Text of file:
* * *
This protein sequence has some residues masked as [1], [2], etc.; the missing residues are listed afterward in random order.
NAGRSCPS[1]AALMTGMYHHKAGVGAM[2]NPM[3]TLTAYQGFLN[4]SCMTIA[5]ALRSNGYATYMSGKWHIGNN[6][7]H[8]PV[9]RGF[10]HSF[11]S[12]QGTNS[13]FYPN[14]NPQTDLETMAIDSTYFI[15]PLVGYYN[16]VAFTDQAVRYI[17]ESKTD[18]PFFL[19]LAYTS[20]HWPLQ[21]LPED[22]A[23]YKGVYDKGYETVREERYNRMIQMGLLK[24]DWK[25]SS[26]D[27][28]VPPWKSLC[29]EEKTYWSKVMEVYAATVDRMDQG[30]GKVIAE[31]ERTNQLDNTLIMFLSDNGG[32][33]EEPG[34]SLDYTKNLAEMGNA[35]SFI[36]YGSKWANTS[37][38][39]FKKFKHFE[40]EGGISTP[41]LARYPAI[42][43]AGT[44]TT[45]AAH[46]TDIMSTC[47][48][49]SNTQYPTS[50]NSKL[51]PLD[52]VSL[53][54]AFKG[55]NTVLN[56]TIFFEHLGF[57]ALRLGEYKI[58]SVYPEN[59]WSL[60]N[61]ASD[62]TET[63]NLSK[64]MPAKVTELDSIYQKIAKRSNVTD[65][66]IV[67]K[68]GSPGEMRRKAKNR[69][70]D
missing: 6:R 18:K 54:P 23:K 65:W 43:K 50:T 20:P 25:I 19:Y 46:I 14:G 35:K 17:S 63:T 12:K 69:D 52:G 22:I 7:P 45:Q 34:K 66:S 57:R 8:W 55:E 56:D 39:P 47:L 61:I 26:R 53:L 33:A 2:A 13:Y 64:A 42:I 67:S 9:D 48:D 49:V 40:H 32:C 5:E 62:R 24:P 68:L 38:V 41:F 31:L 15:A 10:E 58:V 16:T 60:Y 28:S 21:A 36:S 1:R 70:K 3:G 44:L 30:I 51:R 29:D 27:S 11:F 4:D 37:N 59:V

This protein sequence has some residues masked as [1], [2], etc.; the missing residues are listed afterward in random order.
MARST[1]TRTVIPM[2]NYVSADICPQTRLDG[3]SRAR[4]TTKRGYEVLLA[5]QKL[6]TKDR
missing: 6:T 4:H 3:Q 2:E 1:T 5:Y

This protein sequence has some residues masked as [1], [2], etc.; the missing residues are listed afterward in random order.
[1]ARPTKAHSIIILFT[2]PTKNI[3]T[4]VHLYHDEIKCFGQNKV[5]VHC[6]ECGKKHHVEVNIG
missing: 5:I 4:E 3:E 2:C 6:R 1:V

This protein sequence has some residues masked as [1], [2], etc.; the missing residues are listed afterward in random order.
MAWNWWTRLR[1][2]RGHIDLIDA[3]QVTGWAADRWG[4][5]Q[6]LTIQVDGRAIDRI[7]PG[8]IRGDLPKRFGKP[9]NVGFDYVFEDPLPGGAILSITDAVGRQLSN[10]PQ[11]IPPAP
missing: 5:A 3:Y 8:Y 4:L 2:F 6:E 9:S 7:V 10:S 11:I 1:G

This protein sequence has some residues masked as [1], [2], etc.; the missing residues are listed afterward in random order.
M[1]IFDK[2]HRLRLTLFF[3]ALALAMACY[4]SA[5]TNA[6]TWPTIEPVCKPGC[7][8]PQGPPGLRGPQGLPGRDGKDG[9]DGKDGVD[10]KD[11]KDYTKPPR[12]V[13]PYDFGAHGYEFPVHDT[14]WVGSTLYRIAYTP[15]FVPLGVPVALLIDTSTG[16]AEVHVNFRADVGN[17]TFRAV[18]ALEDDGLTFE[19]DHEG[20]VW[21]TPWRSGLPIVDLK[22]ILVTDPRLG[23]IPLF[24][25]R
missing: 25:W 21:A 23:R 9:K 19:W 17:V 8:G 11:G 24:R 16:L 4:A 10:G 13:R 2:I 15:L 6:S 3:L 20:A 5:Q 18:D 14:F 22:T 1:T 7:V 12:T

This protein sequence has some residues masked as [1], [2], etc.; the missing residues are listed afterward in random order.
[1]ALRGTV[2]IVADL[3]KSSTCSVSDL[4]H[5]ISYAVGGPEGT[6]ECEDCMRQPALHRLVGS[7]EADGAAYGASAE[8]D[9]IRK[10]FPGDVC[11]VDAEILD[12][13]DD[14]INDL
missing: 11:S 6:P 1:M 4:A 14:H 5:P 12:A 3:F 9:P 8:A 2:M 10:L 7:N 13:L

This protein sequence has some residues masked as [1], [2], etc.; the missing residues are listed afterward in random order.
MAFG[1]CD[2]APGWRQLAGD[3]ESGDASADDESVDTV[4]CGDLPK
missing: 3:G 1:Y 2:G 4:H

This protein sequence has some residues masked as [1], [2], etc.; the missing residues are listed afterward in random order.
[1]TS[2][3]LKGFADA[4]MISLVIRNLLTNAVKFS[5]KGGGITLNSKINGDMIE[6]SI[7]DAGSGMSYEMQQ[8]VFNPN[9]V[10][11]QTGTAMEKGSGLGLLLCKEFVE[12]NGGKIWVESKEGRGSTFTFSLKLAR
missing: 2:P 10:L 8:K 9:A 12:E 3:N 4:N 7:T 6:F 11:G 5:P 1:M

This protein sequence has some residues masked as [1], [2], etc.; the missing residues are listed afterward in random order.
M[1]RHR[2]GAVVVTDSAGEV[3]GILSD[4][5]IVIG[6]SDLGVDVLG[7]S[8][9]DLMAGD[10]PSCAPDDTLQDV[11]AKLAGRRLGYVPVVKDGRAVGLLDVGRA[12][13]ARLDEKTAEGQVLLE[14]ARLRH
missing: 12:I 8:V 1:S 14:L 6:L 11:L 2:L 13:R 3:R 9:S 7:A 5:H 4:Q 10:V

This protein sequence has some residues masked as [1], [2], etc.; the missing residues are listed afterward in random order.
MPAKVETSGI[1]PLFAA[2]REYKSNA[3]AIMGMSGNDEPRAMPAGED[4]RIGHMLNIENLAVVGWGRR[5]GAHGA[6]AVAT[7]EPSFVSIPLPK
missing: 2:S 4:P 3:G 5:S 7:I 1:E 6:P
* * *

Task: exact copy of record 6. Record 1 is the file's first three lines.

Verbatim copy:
This protein sequence has some residues masked as [1], [2], etc.; the missing residues are listed afterward in random order.
[1]ALRGTV[2]IVADL[3]KSSTCSVSDL[4]H[5]ISYAVGGPEGT[6]ECEDCMRQPALHRLVGS[7]EADGAAYGASAE[8]D[9]IRK[10]FPGDVC[11]VDAEILD[12][13]DD[14]INDL
missing: 11:S 6:P 1:M 4:A 14:H 5:P 12:A 3:F 9:P 8:A 2:M 10:L 7:N 13:L